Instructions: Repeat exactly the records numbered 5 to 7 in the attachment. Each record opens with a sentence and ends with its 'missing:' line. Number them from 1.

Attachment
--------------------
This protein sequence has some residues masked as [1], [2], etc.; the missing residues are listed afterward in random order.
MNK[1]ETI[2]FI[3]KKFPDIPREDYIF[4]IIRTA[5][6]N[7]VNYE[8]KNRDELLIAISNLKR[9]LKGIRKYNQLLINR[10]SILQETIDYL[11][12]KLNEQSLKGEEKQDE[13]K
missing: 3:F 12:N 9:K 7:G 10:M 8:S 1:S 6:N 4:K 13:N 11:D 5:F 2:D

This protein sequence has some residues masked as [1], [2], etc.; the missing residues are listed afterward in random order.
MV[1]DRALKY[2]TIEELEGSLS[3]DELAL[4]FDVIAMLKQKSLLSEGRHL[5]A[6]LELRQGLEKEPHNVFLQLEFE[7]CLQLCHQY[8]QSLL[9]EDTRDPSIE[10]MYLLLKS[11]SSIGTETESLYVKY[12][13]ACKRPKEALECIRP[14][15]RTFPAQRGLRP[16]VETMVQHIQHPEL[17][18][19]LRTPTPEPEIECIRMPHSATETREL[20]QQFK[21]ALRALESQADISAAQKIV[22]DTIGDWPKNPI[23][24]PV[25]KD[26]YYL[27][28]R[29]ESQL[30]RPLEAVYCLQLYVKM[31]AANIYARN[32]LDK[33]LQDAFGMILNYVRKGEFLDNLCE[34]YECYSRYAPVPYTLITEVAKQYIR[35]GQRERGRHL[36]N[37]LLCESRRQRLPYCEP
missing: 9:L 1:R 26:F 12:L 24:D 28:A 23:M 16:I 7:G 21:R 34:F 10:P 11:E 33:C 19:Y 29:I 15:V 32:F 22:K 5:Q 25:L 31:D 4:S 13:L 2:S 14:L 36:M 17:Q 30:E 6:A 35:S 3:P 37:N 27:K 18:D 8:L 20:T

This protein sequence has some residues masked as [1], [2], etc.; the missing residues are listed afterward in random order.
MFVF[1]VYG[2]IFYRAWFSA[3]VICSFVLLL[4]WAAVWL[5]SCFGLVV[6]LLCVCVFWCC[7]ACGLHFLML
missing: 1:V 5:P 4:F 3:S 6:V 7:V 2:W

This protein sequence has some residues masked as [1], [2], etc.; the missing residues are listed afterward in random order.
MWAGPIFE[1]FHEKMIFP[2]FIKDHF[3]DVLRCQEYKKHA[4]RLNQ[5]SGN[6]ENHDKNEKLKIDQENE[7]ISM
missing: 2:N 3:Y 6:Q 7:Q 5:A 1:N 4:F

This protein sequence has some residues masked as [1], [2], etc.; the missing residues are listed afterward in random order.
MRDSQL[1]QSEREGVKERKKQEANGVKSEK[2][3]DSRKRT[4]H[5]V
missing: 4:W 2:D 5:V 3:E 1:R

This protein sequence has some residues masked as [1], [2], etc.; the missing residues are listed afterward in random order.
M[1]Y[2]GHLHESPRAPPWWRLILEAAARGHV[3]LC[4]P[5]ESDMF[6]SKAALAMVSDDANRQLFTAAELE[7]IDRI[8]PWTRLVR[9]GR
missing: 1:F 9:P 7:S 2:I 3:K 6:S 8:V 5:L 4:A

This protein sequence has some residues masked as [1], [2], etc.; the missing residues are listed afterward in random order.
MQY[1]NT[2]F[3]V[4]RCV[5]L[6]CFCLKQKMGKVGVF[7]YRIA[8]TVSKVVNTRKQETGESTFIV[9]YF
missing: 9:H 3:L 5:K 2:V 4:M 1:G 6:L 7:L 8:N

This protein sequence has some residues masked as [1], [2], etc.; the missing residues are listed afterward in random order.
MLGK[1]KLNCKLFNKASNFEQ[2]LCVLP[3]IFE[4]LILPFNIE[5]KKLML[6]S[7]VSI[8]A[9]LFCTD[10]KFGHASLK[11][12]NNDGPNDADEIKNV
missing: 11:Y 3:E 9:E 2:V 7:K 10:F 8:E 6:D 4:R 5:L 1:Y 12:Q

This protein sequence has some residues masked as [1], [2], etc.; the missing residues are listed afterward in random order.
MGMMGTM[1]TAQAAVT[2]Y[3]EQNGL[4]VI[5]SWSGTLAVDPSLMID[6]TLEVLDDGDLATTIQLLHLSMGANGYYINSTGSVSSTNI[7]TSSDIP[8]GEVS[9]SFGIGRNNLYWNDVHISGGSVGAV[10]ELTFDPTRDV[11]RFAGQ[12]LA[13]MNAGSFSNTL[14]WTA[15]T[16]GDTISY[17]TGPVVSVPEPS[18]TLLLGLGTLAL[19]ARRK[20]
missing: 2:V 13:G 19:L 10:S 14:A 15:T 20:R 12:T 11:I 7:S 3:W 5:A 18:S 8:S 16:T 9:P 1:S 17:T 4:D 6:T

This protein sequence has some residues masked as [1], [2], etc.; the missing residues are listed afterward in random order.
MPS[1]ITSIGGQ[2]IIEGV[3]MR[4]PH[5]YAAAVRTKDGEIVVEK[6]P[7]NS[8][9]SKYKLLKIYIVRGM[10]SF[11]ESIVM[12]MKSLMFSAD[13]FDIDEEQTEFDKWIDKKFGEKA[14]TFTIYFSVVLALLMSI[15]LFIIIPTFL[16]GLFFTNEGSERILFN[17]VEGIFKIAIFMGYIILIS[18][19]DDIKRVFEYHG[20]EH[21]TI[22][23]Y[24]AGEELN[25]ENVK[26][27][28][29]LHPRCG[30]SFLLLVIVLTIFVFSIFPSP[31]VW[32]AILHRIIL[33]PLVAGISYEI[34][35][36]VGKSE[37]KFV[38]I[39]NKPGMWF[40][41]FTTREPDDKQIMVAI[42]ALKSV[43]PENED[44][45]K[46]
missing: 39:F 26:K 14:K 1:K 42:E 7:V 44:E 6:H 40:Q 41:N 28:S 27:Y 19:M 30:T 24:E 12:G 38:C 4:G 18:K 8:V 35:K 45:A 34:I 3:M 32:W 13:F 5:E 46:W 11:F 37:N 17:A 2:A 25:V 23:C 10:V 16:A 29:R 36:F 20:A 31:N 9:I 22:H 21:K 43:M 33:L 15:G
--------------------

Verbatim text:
This protein sequence has some residues masked as [1], [2], etc.; the missing residues are listed afterward in random order.
MRDSQL[1]QSEREGVKERKKQEANGVKSEK[2][3]DSRKRT[4]H[5]V
missing: 4:W 2:D 5:V 3:E 1:R

This protein sequence has some residues masked as [1], [2], etc.; the missing residues are listed afterward in random order.
M[1]Y[2]GHLHESPRAPPWWRLILEAAARGHV[3]LC[4]P[5]ESDMF[6]SKAALAMVSDDANRQLFTAAELE[7]IDRI[8]PWTRLVR[9]GR
missing: 1:F 9:P 7:S 2:I 3:K 6:S 8:V 5:L 4:A

This protein sequence has some residues masked as [1], [2], etc.; the missing residues are listed afterward in random order.
MQY[1]NT[2]F[3]V[4]RCV[5]L[6]CFCLKQKMGKVGVF[7]YRIA[8]TVSKVVNTRKQETGESTFIV[9]YF
missing: 9:H 3:L 5:K 2:V 4:M 1:G 6:L 7:L 8:N